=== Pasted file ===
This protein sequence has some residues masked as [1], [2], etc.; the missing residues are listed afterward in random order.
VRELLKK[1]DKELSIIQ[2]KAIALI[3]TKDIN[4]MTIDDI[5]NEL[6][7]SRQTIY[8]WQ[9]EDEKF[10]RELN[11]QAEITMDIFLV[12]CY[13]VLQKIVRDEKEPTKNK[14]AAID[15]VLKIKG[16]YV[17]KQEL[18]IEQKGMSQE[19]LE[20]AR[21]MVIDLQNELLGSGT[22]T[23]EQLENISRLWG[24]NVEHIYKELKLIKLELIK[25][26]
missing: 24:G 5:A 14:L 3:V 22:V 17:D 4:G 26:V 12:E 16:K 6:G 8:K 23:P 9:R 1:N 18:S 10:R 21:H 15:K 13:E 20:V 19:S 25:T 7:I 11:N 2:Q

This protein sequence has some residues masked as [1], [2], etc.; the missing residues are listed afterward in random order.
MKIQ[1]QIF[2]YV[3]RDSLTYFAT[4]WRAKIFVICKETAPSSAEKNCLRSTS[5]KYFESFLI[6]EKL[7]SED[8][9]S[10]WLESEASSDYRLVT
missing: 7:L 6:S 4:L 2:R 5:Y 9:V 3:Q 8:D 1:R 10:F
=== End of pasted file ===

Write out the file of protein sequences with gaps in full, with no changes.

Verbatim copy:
This protein sequence has some residues masked as [1], [2], etc.; the missing residues are listed afterward in random order.
VRELLKK[1]DKELSIIQ[2]KAIALI[3]TKDIN[4]MTIDDI[5]NEL[6][7]SRQTIY[8]WQ[9]EDEKF[10]RELN[11]QAEITMDIFLV[12]CY[13]VLQKIVRDEKEPTKNK[14]AAID[15]VLKIKG[16]YV[17]KQEL[18]IEQKGMSQE[19]LE[20]AR[21]MVIDLQNELLGSGT[22]T[23]EQLENISRLWG[24]NVEHIYKELKLIKLELIK[25][26]
missing: 24:G 5:A 14:L 3:V 22:V 17:D 4:G 26:V 12:E 16:K 6:G 8:K 23:P 9:R 1:N 18:S 10:R 21:H 15:K 13:E 20:V 19:S 25:T 7:I 11:N 2:Q

This protein sequence has some residues masked as [1], [2], etc.; the missing residues are listed afterward in random order.
MKIQ[1]QIF[2]YV[3]RDSLTYFAT[4]WRAKIFVICKETAPSSAEKNCLRSTS[5]KYFESFLI[6]EKL[7]SED[8][9]S[10]WLESEASSDYRLVT
missing: 7:L 6:S 4:L 2:R 5:Y 9:V 3:Q 8:D 1:R 10:F